Effect of SkQ1 on mitochondria-mediated cell death. In tobacco plants carrying the resistance gene (N gene), a fragment of the gene of tobacco mosaic virus (TMV) replicase, which encodes a helicase domain, is an elicitor of hypersensitive response, a form of PCD in plants . An experimental system including p50 protein (helicase domain of TMV replicase) and plants carrying the N gene is widely used for the analysis of molecular and cellular mechanisms involved in the induction of hypersensitive response. It was shown that p50 protein involves HSP90 cellular chaperone to activate the cascade of mitogen-activated kinases, including MEK2 protein kinase, which becomes activated due to phosphorylation and, in turn, phosphorylates two effector kinases, WIPK and SIPK, causing their activation [31, 32]. Precise functions of WIPK and SIPK protein kinases in the development of PCD remain unknown, even though it is clear that their activation leads to mitochondrial dysfunction, as the effect caused by the activation of the cascade including MEK2 and WIPK/SIPK can be inhibited by Bc1-xL protein [32, 33]. Bc1-xL is a membrane protein of human mitochondria that can block the outflow of cytochrome c from mitochondria that causes caspase activation. Besides that, this protein was previously shown to have antiapoptotic properties not only in animal, but also in plant cells [34-37].
Two proteins, p50 and MEK2 protein kinase, were used to induce mitochondria-dependent cell death in plants. The p50 gene was amplified and cloned in the binary pLH* vector controlled by 35S promoter of cauliflower mosaic virus (Fig. 1a). The N. tabacum MEK2 gene was amplified and cloned for its further mutagenesis to produce a constitutively active mutant. Thus, two amino acid residues that are phosphorylated in the wild type protein were subjected to mutagenesis. Serine and threonine residues in positions 227 and 233, respectively, were substituted by residues of aspartic acid, and, thereby, their charge being analogous to the phosphate groups attached by the activating kinase. Such a mutant was previously shown to be constitutively active; it was also shown to cause hypersensitive response in tobacco leaves [31, 32]. The mutant MEK2DD gene was cloned in the pLH* vector controlled by 35S promoter (Fig. 1b). Agrobacterium tumefaciens cells were transformed with the constructions carrying the p50 and MEK2DD genes, and the resulting cultures were used for transient expression of these proteins in tobacco leaves using the agroinfiltration method.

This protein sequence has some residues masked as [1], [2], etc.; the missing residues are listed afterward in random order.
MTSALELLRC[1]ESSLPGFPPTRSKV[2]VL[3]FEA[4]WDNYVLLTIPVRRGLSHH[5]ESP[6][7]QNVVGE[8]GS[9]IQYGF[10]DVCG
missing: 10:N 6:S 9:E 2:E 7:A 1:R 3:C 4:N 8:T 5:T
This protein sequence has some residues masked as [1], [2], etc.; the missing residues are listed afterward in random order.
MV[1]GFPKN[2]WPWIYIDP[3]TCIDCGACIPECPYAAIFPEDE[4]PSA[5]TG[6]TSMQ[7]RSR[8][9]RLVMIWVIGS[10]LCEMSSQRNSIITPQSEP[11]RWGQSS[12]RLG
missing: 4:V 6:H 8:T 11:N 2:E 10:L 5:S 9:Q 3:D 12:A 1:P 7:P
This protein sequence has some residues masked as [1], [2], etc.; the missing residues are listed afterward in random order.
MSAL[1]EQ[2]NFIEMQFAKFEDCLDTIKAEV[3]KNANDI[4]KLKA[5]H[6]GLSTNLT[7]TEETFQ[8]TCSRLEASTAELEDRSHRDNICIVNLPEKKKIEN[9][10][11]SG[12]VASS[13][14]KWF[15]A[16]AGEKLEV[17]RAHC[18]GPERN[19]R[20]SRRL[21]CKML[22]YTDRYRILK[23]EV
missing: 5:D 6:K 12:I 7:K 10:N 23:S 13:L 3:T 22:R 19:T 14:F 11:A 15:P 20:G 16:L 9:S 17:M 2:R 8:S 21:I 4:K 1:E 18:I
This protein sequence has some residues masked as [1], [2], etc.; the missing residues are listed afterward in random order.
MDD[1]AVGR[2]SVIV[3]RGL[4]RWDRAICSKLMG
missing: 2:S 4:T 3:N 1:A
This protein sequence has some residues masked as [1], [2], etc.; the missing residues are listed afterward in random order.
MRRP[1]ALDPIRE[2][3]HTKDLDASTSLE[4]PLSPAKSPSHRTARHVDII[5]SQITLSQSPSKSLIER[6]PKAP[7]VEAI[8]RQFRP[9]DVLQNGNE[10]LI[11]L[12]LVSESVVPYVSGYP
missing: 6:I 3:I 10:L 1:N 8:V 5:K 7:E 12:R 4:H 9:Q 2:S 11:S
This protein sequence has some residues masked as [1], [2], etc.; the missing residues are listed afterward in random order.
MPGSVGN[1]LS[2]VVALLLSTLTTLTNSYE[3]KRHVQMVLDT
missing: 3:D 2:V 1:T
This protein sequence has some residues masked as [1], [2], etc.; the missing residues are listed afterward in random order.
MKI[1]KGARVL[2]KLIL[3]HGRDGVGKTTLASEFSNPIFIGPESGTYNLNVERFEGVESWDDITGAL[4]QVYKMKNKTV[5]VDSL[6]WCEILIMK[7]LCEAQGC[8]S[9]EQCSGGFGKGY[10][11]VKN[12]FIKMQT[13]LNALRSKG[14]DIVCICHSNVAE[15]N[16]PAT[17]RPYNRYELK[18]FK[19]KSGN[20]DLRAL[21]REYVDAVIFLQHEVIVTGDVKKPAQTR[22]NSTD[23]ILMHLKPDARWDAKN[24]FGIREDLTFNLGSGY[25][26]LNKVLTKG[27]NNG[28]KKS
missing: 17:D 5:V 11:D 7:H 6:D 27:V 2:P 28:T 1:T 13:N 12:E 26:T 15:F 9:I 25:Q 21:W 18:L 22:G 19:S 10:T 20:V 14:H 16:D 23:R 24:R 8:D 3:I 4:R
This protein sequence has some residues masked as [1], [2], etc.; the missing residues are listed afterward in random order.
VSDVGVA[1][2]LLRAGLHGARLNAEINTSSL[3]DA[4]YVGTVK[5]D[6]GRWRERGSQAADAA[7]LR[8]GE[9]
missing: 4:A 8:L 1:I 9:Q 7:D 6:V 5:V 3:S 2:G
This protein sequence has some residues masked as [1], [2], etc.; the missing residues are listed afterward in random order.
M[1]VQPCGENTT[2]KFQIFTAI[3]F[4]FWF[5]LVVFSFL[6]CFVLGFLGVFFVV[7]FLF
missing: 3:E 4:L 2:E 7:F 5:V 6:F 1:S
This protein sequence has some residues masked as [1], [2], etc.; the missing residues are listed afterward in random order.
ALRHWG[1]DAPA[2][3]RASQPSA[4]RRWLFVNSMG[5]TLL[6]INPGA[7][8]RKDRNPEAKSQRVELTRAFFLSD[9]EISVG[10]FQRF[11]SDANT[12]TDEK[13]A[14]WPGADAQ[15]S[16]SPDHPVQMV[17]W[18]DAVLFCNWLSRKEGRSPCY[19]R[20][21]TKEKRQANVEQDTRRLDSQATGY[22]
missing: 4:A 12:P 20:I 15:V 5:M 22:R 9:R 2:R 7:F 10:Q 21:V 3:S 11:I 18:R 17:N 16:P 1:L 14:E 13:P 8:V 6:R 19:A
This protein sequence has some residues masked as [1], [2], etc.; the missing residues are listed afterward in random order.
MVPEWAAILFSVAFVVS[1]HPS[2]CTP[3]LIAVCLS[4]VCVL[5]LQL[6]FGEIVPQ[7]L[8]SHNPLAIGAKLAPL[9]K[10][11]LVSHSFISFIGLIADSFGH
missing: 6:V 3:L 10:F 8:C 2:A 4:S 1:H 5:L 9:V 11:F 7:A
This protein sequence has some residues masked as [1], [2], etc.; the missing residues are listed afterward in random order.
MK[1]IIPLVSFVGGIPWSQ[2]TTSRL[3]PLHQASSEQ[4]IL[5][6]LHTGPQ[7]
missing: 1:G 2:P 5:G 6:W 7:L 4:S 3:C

Fig. 1. Expression cassettes used in this study. a) Organization of the Tobacco mosaic virus (TMV) genome and the expression cassette with the fragment of viral replicase, p50 protein. In a schematically presented TMV genome, the genes are shown as rectangles; molecular weights of the encoded proteins are shown in kilodaltons. The positions of conservative domains of the viral replicase are indicated as: MT, methyltransferase domain; HEL, helicase domain; POL, polymerase domain. The horizontal arrow indicates leaky termination codon of the gene of 126K protein leading to translation of the 183K protein. The expression cassette with p50 gene includes 35S promoter of cauliflower mosaic virus and transcription terminator marked “term”. b) Expression cassettes with MEK2DD and Bcl-xL genes. Introduced mutations are shown in the MEK2 gene.
The culture of agrobacteria with cloned p50 gene was used for infiltration of the leaves of tobacco plants carrying the N gene (N. tabacum cv. Samsun NN), and the culture with the MEK2DD gene was used for infiltration of tobacco leaves of the same species, which, however, did not carry this resistance gene as its product is needed only at the first stage of the activation process leading to cell death (this stage includes recognition of p50 protein). Development of the hypersensitive response in the infiltrated areas of the leaves agroinfiltrated with p50 and MEK2DD could be observed on day 2 post-infiltration (Figs. 2a and 3a).